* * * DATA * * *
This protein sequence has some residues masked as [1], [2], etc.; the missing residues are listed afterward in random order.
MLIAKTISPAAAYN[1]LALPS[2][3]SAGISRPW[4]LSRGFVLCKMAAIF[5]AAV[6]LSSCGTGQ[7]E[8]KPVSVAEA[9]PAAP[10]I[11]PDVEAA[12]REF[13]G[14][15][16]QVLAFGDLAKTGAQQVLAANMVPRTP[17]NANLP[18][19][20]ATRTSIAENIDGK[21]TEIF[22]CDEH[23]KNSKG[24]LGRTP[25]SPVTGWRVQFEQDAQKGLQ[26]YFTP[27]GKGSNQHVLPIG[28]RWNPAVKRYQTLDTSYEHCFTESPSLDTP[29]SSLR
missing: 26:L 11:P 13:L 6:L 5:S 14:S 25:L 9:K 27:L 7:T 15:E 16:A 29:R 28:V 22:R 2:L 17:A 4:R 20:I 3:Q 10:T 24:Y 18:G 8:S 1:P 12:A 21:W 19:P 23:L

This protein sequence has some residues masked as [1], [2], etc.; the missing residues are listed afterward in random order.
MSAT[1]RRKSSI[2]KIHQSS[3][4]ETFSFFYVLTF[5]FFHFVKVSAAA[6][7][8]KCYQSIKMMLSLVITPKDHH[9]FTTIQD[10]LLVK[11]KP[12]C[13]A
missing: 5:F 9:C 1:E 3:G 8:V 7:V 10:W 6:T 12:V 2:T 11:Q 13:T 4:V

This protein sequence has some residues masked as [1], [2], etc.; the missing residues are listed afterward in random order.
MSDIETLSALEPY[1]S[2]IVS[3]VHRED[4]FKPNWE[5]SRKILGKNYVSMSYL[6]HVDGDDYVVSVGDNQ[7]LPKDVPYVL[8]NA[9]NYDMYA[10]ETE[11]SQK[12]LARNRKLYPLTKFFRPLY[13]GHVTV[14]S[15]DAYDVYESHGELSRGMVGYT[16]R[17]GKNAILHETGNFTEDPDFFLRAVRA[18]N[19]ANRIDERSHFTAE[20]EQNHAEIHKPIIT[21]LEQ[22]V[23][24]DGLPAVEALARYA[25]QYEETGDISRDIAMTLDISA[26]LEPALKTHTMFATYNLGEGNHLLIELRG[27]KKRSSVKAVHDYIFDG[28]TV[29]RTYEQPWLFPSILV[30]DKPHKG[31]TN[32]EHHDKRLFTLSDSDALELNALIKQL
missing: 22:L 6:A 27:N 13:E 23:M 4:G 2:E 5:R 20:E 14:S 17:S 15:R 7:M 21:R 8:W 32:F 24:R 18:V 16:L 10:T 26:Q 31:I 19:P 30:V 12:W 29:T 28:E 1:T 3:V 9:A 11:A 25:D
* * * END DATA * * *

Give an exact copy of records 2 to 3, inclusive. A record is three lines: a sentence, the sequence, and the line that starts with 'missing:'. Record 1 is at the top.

This protein sequence has some residues masked as [1], [2], etc.; the missing residues are listed afterward in random order.
MSAT[1]RRKSSI[2]KIHQSS[3][4]ETFSFFYVLTF[5]FFHFVKVSAAA[6][7][8]KCYQSIKMMLSLVITPKDHH[9]FTTIQD[10]LLVK[11]KP[12]C[13]A
missing: 5:F 9:C 1:E 3:G 8:V 7:V 10:W 6:T 12:V 2:T 11:Q 13:T 4:V

This protein sequence has some residues masked as [1], [2], etc.; the missing residues are listed afterward in random order.
MSDIETLSALEPY[1]S[2]IVS[3]VHRED[4]FKPNWE[5]SRKILGKNYVSMSYL[6]HVDGDDYVVSVGDNQ[7]LPKDVPYVL[8]NA[9]NYDMYA[10]ETE[11]SQK[12]LARNRKLYPLTKFFRPLY[13]GHVTV[14]S[15]DAYDVYESHGELSRGMVGYT[16]R[17]GKNAILHETGNFTEDPDFFLRAVRA[18]N[19]ANRIDERSHFTAE[20]EQNHAEIHKPIIT[21]LEQ[22]V[23][24]DGLPAVEALARYA[25]QYEETGDISRDIAMTLDISA[26]LEPALKTHTMFATYNLGEGNHLLIELRG[27]KKRSSVKAVHDYIFDG[28]TV[29]RTYEQPWLFPSILV[30]DKPHKG[31]TN[32]EHHDKRLFTLSDSDALELNALIKQL
missing: 22:L 6:A 27:N 13:E 23:M 4:G 2:E 5:R 20:E 14:S 17:S 15:R 7:M 21:R 8:W 32:F 24:R 18:V 16:L 10:T 26:Q 31:I 19:P 30:V 12:W 29:T 28:E 1:T 3:V 9:A 11:A 25:D